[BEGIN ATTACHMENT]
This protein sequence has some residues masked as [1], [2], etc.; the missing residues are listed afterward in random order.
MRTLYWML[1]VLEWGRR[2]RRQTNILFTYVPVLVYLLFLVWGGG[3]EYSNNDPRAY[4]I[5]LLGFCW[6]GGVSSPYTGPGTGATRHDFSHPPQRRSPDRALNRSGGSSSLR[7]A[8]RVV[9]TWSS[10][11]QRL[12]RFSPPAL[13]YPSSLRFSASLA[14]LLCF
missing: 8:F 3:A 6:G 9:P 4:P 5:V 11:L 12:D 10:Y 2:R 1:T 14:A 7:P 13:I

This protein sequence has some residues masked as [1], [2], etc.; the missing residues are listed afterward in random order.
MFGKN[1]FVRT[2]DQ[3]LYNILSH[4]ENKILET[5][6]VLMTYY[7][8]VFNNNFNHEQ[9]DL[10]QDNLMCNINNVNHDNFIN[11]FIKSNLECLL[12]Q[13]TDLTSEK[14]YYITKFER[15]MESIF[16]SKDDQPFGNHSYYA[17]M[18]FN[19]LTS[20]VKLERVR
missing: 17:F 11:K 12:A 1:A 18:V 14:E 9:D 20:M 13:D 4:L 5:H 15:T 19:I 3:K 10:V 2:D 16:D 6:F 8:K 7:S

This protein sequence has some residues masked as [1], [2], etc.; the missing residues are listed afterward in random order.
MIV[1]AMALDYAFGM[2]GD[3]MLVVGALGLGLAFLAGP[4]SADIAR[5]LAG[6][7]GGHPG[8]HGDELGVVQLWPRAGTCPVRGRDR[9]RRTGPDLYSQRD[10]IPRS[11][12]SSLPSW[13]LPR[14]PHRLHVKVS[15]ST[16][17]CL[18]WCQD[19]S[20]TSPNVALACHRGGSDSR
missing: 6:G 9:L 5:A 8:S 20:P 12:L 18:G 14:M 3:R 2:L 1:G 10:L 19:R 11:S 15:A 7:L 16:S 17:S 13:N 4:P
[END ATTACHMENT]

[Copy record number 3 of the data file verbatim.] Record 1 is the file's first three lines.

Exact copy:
This protein sequence has some residues masked as [1], [2], etc.; the missing residues are listed afterward in random order.
MIV[1]AMALDYAFGM[2]GD[3]MLVVGALGLGLAFLAGP[4]SADIAR[5]LAG[6][7]GGHPG[8]HGDELGVVQLWPRAGTCPVRGRDR[9]RRTGPDLYSQRD[10]IPRS[11][12]SSLPSW[13]LPR[14]PHRLHVKVS[15]ST[16][17]CL[18]WCQD[19]S[20]TSPNVALACHRGGSDSR
missing: 6:G 9:L 5:A 8:S 20:P 12:L 18:G 14:M 3:R 2:L 1:G 10:L 19:R 11:S 15:A 7:L 16:S 17:S 13:N 4:P